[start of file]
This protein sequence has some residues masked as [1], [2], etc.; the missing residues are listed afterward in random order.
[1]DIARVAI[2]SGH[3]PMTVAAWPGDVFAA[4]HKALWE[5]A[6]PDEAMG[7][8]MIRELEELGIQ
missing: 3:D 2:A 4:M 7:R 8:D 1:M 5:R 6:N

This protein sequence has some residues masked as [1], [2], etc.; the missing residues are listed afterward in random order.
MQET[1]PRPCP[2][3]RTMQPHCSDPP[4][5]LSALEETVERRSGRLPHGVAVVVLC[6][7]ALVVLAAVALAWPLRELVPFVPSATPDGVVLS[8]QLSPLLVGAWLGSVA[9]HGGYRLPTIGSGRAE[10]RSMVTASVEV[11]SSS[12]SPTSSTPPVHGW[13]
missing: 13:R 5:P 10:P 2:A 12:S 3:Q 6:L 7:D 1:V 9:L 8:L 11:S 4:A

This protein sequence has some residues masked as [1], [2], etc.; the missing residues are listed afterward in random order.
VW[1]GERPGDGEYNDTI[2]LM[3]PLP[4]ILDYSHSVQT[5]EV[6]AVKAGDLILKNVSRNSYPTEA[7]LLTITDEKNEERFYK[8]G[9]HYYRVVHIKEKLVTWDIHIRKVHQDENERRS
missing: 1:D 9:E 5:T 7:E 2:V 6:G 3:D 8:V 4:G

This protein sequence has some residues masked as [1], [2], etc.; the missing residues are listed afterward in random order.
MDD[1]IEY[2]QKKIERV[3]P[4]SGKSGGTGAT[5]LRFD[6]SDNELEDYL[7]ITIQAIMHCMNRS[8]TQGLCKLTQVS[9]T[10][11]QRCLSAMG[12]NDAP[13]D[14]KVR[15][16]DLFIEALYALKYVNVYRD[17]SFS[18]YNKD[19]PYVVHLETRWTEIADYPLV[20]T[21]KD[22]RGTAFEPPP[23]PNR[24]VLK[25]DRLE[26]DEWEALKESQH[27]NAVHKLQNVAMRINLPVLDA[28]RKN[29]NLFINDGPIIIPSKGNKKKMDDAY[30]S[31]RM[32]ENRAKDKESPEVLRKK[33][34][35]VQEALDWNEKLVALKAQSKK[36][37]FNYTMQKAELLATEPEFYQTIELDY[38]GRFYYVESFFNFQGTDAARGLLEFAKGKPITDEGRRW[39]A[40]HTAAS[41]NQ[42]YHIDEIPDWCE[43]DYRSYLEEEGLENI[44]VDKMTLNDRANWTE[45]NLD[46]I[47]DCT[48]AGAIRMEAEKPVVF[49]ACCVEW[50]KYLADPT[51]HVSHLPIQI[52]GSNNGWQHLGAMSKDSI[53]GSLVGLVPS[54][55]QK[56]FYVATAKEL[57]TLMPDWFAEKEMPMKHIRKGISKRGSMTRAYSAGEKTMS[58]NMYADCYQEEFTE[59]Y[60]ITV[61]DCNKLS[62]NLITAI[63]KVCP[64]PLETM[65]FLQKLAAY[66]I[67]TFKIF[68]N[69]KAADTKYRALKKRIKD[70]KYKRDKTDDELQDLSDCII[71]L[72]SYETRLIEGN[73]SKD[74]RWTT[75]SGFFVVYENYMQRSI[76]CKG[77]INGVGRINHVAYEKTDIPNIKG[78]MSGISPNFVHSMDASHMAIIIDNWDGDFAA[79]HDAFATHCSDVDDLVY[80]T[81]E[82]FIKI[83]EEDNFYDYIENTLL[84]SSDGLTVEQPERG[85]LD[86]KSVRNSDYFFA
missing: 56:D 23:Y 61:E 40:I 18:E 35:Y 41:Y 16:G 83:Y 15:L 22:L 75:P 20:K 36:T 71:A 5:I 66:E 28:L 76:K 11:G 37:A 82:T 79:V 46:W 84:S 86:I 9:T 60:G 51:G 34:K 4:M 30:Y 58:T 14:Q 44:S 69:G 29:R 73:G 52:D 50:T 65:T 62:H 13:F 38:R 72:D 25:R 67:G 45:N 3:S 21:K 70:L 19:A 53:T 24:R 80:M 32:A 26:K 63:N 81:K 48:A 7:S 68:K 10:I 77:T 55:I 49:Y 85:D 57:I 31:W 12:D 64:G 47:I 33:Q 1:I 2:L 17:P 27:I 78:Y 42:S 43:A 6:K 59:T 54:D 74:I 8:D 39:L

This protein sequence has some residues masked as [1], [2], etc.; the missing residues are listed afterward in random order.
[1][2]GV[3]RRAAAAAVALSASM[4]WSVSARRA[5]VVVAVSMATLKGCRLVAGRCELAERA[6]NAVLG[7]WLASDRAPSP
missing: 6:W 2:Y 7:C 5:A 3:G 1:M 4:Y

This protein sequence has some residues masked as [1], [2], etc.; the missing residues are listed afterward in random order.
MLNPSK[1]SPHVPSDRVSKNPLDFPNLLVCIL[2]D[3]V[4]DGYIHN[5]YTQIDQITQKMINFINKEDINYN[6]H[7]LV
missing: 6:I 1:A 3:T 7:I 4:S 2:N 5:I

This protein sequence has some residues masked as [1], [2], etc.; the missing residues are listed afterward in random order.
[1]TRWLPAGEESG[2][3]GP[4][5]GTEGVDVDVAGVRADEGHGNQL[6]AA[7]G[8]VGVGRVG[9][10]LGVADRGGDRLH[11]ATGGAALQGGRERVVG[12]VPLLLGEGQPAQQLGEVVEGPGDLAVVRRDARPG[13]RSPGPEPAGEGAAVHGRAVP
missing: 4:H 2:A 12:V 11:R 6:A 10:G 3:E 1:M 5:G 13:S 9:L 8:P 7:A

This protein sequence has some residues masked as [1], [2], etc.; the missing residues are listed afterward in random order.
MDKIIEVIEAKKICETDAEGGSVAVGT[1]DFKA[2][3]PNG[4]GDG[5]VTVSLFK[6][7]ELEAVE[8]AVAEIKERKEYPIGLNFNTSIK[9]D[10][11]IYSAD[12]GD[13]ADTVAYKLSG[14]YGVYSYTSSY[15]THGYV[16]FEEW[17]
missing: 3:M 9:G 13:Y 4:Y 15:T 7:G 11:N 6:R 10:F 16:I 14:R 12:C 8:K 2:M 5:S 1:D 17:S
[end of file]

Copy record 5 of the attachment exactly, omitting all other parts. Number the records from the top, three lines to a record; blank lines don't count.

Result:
This protein sequence has some residues masked as [1], [2], etc.; the missing residues are listed afterward in random order.
[1][2]GV[3]RRAAAAAVALSASM[4]WSVSARRA[5]VVVAVSMATLKGCRLVAGRCELAERA[6]NAVLG[7]WLASDRAPSP
missing: 6:W 2:Y 7:C 5:A 3:G 1:M 4:Y